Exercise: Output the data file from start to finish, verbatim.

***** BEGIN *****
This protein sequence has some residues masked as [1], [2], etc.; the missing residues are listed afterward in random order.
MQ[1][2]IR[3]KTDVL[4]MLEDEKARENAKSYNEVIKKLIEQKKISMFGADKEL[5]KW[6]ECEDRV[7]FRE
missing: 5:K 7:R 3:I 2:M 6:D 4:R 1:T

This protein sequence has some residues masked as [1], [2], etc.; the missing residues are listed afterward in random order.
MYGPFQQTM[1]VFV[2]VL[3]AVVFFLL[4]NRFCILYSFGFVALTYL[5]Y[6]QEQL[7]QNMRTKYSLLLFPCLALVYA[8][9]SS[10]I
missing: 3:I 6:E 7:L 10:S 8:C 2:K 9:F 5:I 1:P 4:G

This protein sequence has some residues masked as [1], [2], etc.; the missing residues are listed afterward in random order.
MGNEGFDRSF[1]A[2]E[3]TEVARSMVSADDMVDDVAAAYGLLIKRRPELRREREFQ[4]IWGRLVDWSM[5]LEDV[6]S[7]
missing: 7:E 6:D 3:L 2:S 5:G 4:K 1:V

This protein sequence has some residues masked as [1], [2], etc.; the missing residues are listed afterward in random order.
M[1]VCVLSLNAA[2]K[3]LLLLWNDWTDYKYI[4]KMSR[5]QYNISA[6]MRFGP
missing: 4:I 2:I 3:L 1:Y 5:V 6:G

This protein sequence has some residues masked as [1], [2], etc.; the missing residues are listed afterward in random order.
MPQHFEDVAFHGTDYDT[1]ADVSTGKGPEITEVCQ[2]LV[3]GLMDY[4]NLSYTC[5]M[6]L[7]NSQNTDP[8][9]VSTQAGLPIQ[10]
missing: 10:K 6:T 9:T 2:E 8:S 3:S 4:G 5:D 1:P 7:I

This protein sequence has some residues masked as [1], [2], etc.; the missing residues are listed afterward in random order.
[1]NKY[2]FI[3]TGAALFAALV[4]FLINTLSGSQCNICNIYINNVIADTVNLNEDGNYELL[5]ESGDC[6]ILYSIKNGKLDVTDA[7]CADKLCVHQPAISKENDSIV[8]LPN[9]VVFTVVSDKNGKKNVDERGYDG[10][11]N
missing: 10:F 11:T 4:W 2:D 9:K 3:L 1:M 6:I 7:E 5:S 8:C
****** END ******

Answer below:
This protein sequence has some residues masked as [1], [2], etc.; the missing residues are listed afterward in random order.
MQ[1][2]IR[3]KTDVL[4]MLEDEKARENAKSYNEVIKKLIEQKKISMFGADKEL[5]KW[6]ECEDRV[7]FRE
missing: 5:K 7:R 3:I 2:M 6:D 4:R 1:T

This protein sequence has some residues masked as [1], [2], etc.; the missing residues are listed afterward in random order.
MYGPFQQTM[1]VFV[2]VL[3]AVVFFLL[4]NRFCILYSFGFVALTYL[5]Y[6]QEQL[7]QNMRTKYSLLLFPCLALVYA[8][9]SS[10]I
missing: 3:I 6:E 7:L 10:S 8:C 2:K 9:F 5:I 1:P 4:G

This protein sequence has some residues masked as [1], [2], etc.; the missing residues are listed afterward in random order.
MGNEGFDRSF[1]A[2]E[3]TEVARSMVSADDMVDDVAAAYGLLIKRRPELRREREFQ[4]IWGRLVDWSM[5]LEDV[6]S[7]
missing: 7:E 6:D 3:L 2:S 5:G 4:K 1:V

This protein sequence has some residues masked as [1], [2], etc.; the missing residues are listed afterward in random order.
M[1]VCVLSLNAA[2]K[3]LLLLWNDWTDYKYI[4]KMSR[5]QYNISA[6]MRFGP
missing: 4:I 2:I 3:L 1:Y 5:V 6:G

This protein sequence has some residues masked as [1], [2], etc.; the missing residues are listed afterward in random order.
MPQHFEDVAFHGTDYDT[1]ADVSTGKGPEITEVCQ[2]LV[3]GLMDY[4]NLSYTC[5]M[6]L[7]NSQNTDP[8][9]VSTQAGLPIQ[10]
missing: 10:K 6:T 9:T 2:E 8:S 3:S 4:G 5:D 1:P 7:I

This protein sequence has some residues masked as [1], [2], etc.; the missing residues are listed afterward in random order.
[1]NKY[2]FI[3]TGAALFAALV[4]FLINTLSGSQCNICNIYINNVIADTVNLNEDGNYELL[5]ESGDC[6]ILYSIKNGKLDVTDA[7]CADKLCVHQPAISKENDSIV[8]LPN[9]VVFTVVSDKNGKKNVDERGYDG[10][11]N
missing: 10:F 11:T 4:W 2:D 9:K 3:L 1:M 6:I 7:E 5:S 8:C